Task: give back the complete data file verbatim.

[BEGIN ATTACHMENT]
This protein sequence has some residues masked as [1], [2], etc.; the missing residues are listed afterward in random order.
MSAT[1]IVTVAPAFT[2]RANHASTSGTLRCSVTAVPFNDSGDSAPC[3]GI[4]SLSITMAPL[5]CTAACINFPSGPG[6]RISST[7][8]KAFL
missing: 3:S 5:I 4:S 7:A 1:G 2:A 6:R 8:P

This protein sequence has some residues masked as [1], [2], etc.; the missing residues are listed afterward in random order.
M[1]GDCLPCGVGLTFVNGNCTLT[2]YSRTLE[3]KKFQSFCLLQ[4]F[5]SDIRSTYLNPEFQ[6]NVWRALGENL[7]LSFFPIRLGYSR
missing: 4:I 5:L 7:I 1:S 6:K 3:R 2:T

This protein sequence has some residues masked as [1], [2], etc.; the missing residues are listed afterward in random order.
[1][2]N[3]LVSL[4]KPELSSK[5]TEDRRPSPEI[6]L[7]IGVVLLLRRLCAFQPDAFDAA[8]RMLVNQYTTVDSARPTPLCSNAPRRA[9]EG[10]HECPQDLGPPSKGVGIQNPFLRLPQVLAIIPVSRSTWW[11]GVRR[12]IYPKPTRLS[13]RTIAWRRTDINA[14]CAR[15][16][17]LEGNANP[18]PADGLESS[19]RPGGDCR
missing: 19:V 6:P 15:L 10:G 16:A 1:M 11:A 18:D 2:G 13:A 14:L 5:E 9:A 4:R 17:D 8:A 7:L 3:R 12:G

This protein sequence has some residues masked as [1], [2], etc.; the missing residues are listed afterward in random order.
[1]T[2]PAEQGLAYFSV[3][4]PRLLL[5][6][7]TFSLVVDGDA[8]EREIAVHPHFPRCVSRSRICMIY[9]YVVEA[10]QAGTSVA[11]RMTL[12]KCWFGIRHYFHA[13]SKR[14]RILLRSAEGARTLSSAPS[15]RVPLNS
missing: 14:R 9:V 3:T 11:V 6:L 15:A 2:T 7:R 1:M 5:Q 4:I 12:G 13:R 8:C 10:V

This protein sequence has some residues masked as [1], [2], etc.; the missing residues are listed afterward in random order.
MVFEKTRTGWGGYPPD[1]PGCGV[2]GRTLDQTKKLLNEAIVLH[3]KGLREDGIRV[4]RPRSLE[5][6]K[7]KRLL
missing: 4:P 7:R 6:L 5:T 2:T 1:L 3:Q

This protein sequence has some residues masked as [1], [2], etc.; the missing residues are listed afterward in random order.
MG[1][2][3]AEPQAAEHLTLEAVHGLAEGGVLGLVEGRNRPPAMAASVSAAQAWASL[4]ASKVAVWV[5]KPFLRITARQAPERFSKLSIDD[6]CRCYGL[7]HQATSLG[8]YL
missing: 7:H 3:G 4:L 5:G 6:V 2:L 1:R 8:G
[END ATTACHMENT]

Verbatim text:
This protein sequence has some residues masked as [1], [2], etc.; the missing residues are listed afterward in random order.
MSAT[1]IVTVAPAFT[2]RANHASTSGTLRCSVTAVPFNDSGDSAPC[3]GI[4]SLSITMAPL[5]CTAACINFPSGPG[6]RISST[7][8]KAFL
missing: 3:S 5:I 4:S 7:A 1:G 2:A 6:R 8:P

This protein sequence has some residues masked as [1], [2], etc.; the missing residues are listed afterward in random order.
M[1]GDCLPCGVGLTFVNGNCTLT[2]YSRTLE[3]KKFQSFCLLQ[4]F[5]SDIRSTYLNPEFQ[6]NVWRALGENL[7]LSFFPIRLGYSR
missing: 4:I 5:L 7:I 1:S 6:K 3:R 2:T

This protein sequence has some residues masked as [1], [2], etc.; the missing residues are listed afterward in random order.
[1][2]N[3]LVSL[4]KPELSSK[5]TEDRRPSPEI[6]L[7]IGVVLLLRRLCAFQPDAFDAA[8]RMLVNQYTTVDSARPTPLCSNAPRRA[9]EG[10]HECPQDLGPPSKGVGIQNPFLRLPQVLAIIPVSRSTWW[11]GVRR[12]IYPKPTRLS[13]RTIAWRRTDINA[14]CAR[15][16][17]LEGNANP[18]PADGLESS[19]RPGGDCR
missing: 19:V 6:P 15:L 10:G 16:A 1:M 11:A 18:D 2:G 13:A 14:L 5:E 9:A 4:R 17:D 8:A 7:L 3:R 12:G

This protein sequence has some residues masked as [1], [2], etc.; the missing residues are listed afterward in random order.
[1]T[2]PAEQGLAYFSV[3][4]PRLLL[5][6][7]TFSLVVDGDA[8]EREIAVHPHFPRCVSRSRICMIY[9]YVVEA[10]QAGTSVA[11]RMTL[12]KCWFGIRHYFHA[13]SKR[14]RILLRSAEGARTLSSAPS[15]RVPLNS
missing: 14:R 9:V 3:T 11:V 6:L 15:A 2:T 7:R 1:M 5:Q 4:I 12:G 13:R 8:C 10:V

This protein sequence has some residues masked as [1], [2], etc.; the missing residues are listed afterward in random order.
MVFEKTRTGWGGYPPD[1]PGCGV[2]GRTLDQTKKLLNEAIVLH[3]KGLREDGIRV[4]RPRSLE[5][6]K[7]KRLL
missing: 4:P 7:R 6:L 5:T 2:T 1:L 3:Q

This protein sequence has some residues masked as [1], [2], etc.; the missing residues are listed afterward in random order.
MG[1][2][3]AEPQAAEHLTLEAVHGLAEGGVLGLVEGRNRPPAMAASVSAAQAWASL[4]ASKVAVWV[5]KPFLRITARQAPERFSKLSIDD[6]CRCYGL[7]HQATSLG[8]YL
missing: 7:H 3:G 4:L 5:G 6:V 2:L 1:R 8:G